Delve into elegant Frisian whitework with historical whitework specialist, Yvette Stanton. From Friesland in the Netherlands, this is a style of counted embroidery dating from the 1600s. It was traditionally used on men’s shirt collars, on household linen, and on samplers.
Whitework is usually stitched in white thread on white fabric and most Frisian whitework is worked this way. However, this technique also can have touches of colour, and some samplers are worked entirely in coloured thread. Alphabets, figurative motifs and geometric shapes are common, and they are interpreted in a wide variety of stitches, such as satin stitch, eyelets, whipped back stitch, and chain stitch; some also with cutwork and drawn thread work.
With Yvette Stanton’s book, Frisian Whitework, you will be able to ;
•explore how Frisian whitework featured on clothing and other textiles.
•study many photographs featuring historical examples of Frisian whitework.
•learn the stitches and techniques of Frisian whitework with clear step-by-step instructions and detailed diagrams. Both left- and right-handed instructions are included.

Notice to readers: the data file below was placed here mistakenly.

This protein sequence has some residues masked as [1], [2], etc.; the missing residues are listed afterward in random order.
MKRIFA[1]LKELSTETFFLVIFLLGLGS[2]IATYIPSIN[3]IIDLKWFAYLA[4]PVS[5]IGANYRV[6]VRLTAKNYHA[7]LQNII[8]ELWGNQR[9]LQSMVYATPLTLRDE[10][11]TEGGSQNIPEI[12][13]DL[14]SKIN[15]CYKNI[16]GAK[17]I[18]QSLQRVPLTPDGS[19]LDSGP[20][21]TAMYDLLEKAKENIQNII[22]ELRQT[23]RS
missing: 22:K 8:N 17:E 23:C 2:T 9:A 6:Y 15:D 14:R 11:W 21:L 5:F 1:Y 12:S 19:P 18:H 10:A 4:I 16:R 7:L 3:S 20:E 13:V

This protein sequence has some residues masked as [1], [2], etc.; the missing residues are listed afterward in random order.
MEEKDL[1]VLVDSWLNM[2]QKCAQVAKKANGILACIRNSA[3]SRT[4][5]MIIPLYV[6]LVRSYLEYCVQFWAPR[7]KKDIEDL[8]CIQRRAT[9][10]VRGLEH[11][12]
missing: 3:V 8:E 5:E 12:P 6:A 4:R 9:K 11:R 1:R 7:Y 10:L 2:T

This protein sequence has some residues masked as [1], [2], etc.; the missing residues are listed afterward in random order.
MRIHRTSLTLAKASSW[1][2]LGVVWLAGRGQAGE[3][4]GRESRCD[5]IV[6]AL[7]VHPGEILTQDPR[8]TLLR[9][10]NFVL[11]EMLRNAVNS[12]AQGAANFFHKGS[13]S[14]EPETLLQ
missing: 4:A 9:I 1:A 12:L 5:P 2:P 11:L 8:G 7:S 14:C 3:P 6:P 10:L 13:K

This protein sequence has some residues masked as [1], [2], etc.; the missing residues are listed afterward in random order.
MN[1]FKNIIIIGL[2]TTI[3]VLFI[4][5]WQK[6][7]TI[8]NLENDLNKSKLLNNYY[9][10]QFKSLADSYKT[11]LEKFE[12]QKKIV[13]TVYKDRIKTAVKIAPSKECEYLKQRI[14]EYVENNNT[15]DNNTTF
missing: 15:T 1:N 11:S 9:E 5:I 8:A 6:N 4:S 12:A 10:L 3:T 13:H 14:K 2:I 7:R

•have the confidence and skills to make ten original projects, from small through to large, with a range of useful and beautiful applications.
Yvette Stanton’s expert instructions will help you on your way to making beautiful Frisian whitework embroidery.
Yvette’s wonderful new publication is a must for all enthusiasts of counted whitework and indeed of traditional counted embroidery. This wonderful in-depth study of a little known historical technique, does important work to increase its prominence and ensure its survival for generations to come.
Yvette’s attention to detail, as always, is superb, with a hugely comprehensive stitch glossary presented with crisp, clear diagrams, and with invaluable adaptions for both for the left- and right-handed embroiderer.
The projects are fresh and inspiring but also practical, including delicate pendants and a needlecase, though to a glorious cushion displaying the intricate frosted lace quality of the earliest Frisian pieces.—Jenny Adin-Christie.
195 x 275mm
3 pattern sheets